Charging 25.2 cc. per minute with 10.2 cc. HF
of about 700° F. to about. 900° F. and a pressure
per 100 cc. of hydrocarbons at 805° F. and 3000
. lbs. pressure gave a 75% yield containing 10-15% 15 of about 500 to about 5000 poundsper square
inch, said hydrogen ?uoride and- said reactants
neohexane and 13% di-isopropyl. Residence
being in vapor phase.
' time 5.0 minutes.
~
‘
,
7. A process for synthesis of high anti-knock
Example VIII. '
motor fuel components whichcomprises reacting
At 810° F. and 4500 lbs. pressure, a 53% yield 20 ethylene with isobutane in the presence of hy
drogen ?uoride at a temperature of about 700°
was obtained at a charge rate of 68.2 cc. per
F. to about 900!’ F. and a pressure of about 500
minute and 9.7 cc. HF per 100 cc. of hydrocar
to about 5000 pounds per square inch, said hy~
bons. 12.5% of the alkylate was neohexane and
- drogen ?uoride and said reactants being in vapor '
8.9% was di-isopropyl. Residence time 2.8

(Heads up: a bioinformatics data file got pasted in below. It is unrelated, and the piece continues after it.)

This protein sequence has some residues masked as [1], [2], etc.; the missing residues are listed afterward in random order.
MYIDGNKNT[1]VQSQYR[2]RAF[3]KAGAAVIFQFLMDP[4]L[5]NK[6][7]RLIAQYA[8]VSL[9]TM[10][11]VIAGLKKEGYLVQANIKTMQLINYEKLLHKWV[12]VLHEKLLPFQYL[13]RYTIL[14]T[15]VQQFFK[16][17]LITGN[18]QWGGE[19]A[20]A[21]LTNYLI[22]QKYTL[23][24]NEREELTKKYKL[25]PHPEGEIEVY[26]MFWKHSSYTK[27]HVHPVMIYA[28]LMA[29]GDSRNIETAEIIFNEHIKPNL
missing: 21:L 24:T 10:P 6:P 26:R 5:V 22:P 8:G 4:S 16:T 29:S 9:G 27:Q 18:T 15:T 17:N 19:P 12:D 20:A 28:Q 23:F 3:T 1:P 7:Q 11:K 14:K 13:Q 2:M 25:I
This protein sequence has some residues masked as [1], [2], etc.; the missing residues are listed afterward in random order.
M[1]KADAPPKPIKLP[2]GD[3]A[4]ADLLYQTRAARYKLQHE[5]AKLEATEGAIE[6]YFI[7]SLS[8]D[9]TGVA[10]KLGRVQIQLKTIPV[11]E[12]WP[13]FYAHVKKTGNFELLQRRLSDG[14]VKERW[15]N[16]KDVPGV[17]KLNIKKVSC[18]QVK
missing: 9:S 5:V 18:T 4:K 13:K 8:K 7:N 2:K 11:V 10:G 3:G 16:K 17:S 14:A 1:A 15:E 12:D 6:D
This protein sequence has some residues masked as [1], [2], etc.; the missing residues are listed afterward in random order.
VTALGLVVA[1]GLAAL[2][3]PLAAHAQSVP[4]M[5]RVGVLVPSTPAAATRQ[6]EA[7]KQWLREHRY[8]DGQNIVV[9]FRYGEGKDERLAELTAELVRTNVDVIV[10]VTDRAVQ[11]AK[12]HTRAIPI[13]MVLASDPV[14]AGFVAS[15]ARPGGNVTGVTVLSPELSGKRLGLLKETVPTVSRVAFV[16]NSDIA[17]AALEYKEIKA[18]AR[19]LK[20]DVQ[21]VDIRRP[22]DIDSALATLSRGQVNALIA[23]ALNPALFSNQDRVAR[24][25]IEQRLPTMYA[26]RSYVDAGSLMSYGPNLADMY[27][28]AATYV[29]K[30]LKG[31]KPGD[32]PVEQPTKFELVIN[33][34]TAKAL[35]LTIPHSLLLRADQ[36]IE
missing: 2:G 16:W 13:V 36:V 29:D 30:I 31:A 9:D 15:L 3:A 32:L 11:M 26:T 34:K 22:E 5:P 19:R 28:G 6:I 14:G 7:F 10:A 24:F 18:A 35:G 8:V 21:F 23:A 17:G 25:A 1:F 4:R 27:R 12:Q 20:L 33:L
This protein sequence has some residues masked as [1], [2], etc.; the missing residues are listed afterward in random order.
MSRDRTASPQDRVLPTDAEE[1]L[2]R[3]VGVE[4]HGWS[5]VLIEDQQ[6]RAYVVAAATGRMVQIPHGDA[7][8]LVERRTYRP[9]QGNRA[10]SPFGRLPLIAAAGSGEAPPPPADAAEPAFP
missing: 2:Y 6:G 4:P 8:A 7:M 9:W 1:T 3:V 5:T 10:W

‘
25
minutes.
phase.
'
8. A process for synthesis of high anti-knock
1 motor fuel components which comprises reacting
‘ethylene with isobutane in the presence of a
Example IX
A run conducted at 800° F. and 4500 lbs. pres
sure, using a charge rate of 16.7 cc. per minute
and 9.9 cc. HF per 100 cc. of hydrocarbons gave
substantial amount, not more_than about 20%
by weight, of hydrogen ?uoride at a temperature
a yield of 118%. 17.3% of the alkylate was neo
hexane'and 7.4% was di-isopropyl. Residence
time 115 minutes.
Example X
At 800° F. and 4500 lbs. pressure, a charge rate
of about 700° F. to about 900° F. and a pressure
of about 500 to about 5000 pounds per square
inch, said hydrogen ?uoride and said reactants
being in vapor phase. 1
'
of 18.4 cc. per minute and 5.6 cc. HF per 100cc.
9. A process for synthesis of high anti-knock
motor fuel components which comprises reacting
of hydrocarbons gave a yield of 136% of which
16.7% was neohexane and 6.7% was di-isopropyl.
hydrogen ?uoride at a temperature ofabout 700°
Residence time 12.2 minutes.
' g
,
Example Xl
ethylene wl‘thian isopara?ln in the presence of
F. to about 900° F. ‘and a pressure of about 500 to
40 ‘about 5000 pounds per square inch. for a contact
period of about 2 to about 20 minutes, said hy
drogen ?uoride and said reactants being in vapor
At the same conditions of temperature and
pressure as Example X, and a charge rate of 15
' cc. per minute with 20 cc. HF per 100 cc. of liquid
hydrocarbons, a yield of 86% was obtained.
12-18% of the depentanized alkylate was neohex
ane and 14.6% was di-isopropyl. Residence time
phase.
9.6 minutes.
We
claim:
' '
1. A process for synthesis of high anti-knock 50